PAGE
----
COVID-19 By The Numbers
Thursday, December 2
The Biden administration’s COVID-19 vaccine mandate in the U.S. is on hold because of legal challenges, but employers can still require the shots, according to the Associated Press.
The regulation says businesses with 100 or more employees need to require COVID-19 vaccinations or have workers tested weekly for the virus. It was set to take effect Jan. 4, 2022, but has faced legal challenges from businesses, Republicans and others.
A federal appeals court put the rule on hold. Then all legal challenges were consolidated in another appeals court, which is taking written arguments from parties that want to join the case.
Governments worldwide are weighing new measures for those who may be tired of restrictions and vaccine mandates, as the delta variant pushes up cases in Europe and other parts of the world.
According to the Associated Press, different countries have been turning to varying measures to get their populations vaccinated and healthy.
For example, residents over 60 who refuse to get vaccinated will be hit with monthly fines of 100 euros ($113) a month in Greece. Potential carriers of omicron in Israel could be tracked by the nation’s domestic security agency.
In South Africa, restrictions include curfews and bans on alcohol sales. However, in the U.S., there is essentially no political willpower from either major party to enact any lockdowns or contact tracing. Even enforcing simple measures like mask-wearing has become a political flashpoint.
Governments are facing a thorny calculus made more difficult by the prospect of backlash, increased social divisions and the fear of being voted out of office.
While all eyes are on the new and little-understood omicron variant, the delta form of the coronavirus isn’t finished wreaking havoc in the U. S., sending record numbers of patients to the hospital in some states, especially in the Midwest and New England.
According to the Associated Press, the U.S. recorded its first known omicron infection on Wednesday in a fully vaccinated person who had returned to California from South Africa, where the variant was identified just over a week ago.
For now, the extra-contagious delta variant accounts for practically all cases in the U.S. and continues to inflict misery at a time when many hospitals are struggling with shortages of nurses and a backlog of patients.
The fear now is that the latest variant will foist more patients and perhaps sicker ones into more hospital beds.
Wednesday, December 1
The first case of the COVID-19 omicron variant in the U.S. was found in San Francisco late last month, according to state and local health officials.
Dr. Anthony Fauci said the person was a traveler who returned from South Africa on Nov. 22 and tested positive on Nov. 29. The person was vaccinated but had not received a booster shot, according to the Associated Press.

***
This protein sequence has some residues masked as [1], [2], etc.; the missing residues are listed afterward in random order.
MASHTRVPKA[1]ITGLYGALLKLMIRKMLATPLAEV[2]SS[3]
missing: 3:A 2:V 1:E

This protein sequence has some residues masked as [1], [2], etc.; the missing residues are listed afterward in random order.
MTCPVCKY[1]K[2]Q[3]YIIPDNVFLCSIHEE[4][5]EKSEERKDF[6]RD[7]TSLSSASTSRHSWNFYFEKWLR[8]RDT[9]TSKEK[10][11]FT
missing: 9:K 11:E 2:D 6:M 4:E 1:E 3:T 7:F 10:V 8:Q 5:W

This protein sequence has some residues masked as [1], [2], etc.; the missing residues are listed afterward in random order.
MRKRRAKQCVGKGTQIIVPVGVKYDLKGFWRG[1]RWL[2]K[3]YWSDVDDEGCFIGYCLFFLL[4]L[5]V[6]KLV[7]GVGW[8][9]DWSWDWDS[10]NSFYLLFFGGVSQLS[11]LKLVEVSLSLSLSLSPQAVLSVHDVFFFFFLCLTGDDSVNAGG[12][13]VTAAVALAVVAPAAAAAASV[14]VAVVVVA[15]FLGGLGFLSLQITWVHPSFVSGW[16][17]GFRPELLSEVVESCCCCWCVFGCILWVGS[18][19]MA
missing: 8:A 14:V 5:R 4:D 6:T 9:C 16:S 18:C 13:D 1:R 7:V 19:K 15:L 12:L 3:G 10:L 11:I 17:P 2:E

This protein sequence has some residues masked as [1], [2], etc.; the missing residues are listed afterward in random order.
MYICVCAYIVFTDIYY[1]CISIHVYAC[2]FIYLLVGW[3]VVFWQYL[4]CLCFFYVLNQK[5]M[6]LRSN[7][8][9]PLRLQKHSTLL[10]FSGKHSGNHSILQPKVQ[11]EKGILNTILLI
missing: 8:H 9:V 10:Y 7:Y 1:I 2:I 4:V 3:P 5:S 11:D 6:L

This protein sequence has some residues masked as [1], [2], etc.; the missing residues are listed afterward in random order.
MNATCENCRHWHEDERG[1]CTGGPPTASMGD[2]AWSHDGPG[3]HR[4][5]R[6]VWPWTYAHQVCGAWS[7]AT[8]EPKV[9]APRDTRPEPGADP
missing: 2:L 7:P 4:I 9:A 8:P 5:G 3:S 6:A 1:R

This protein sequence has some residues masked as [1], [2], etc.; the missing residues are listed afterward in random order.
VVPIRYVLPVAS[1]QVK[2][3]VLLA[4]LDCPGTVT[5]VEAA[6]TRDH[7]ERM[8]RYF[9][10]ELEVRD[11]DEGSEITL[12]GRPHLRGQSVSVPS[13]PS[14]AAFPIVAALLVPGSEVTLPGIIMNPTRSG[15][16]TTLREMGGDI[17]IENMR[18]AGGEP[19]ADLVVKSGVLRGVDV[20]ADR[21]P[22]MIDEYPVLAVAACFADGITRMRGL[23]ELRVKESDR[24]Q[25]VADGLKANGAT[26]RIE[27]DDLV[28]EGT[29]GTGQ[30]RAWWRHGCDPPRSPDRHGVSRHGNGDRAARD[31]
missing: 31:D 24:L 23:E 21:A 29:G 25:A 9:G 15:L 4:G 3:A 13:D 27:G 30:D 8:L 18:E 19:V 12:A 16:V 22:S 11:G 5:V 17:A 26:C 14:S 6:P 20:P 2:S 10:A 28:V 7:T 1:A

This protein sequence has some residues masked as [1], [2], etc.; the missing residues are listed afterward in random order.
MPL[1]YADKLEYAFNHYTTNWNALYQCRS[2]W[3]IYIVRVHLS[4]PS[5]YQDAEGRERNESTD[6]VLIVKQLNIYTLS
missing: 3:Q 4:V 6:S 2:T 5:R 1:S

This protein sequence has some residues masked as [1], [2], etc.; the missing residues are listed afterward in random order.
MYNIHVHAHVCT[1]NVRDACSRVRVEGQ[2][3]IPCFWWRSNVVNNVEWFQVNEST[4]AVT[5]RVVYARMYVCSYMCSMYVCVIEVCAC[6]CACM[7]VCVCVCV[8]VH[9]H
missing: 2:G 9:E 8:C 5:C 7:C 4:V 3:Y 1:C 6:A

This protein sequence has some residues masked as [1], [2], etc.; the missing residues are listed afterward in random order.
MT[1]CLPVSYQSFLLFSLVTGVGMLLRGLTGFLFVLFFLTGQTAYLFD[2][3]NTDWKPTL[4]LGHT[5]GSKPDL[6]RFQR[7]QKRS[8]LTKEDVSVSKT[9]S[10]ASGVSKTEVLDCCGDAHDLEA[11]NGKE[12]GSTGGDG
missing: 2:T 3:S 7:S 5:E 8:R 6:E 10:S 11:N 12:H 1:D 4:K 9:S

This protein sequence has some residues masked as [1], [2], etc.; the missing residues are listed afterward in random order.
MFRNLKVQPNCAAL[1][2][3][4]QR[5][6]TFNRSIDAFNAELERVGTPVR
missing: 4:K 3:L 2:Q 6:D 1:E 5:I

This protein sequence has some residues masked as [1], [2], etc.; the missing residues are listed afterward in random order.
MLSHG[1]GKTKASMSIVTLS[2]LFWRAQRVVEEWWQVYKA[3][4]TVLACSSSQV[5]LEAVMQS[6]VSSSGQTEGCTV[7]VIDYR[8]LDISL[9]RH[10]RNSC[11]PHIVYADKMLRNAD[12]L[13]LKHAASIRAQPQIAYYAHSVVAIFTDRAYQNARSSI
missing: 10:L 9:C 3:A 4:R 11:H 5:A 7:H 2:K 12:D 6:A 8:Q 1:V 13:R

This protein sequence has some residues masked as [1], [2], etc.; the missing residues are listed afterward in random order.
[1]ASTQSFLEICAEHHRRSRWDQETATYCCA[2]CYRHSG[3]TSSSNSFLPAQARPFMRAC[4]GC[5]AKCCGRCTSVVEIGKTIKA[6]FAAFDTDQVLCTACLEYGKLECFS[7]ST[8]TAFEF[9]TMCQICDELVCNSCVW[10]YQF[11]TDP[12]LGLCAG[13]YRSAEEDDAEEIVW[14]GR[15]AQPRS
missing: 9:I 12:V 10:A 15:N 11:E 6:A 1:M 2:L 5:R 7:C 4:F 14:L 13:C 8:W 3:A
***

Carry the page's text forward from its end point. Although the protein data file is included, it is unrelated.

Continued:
The news comes as scientists continue to study the risks posed by the new strain of the virus. The Biden administration moved late last month to restrict travel from Southern Africa, despite the Netherlands being the first country to identify an infection.
Where the variant originated is still unclear, but clusters of cases have also been identified in about two dozen other nations.
Scientists say it could be weeks before they better understand how dangerous the omicron variant is.
According to the Associated Press, it’s still unknown whether the newest coronavirus “variant of concern” spreads faster than delta or makes people sicker.
According to the Associated Press, it also isn’t clear how much protection is offered either by our vaccines or a person’s immunity after recovering from another COVID-19 variant.
There are lots of guesses but little hard evidence as scientists race to find answers amid scrutiny from an anxious public. In the meantime, scientists urge people to get vaccinated and take other public health measures such as masking indoors.
As supply chain bottlenecks create shortages of many items, some charities are struggling to secure holiday gift wishes from kids in need, according to the Associated Press.
They’re reporting they can’t find enough items in stock or are facing shipping delays both in receiving and distributing the gifts.
The founder of One Simple Wish said many gift requests for gaming consoles and electronic items submitted to the charity have been out of stock. Another charity can’t find enough doll styling heads, racially diverse Barbies and other things to give to kids in need.
One expert believes charities are also bound to see fewer toy donations directly from manufacturers this holiday season.
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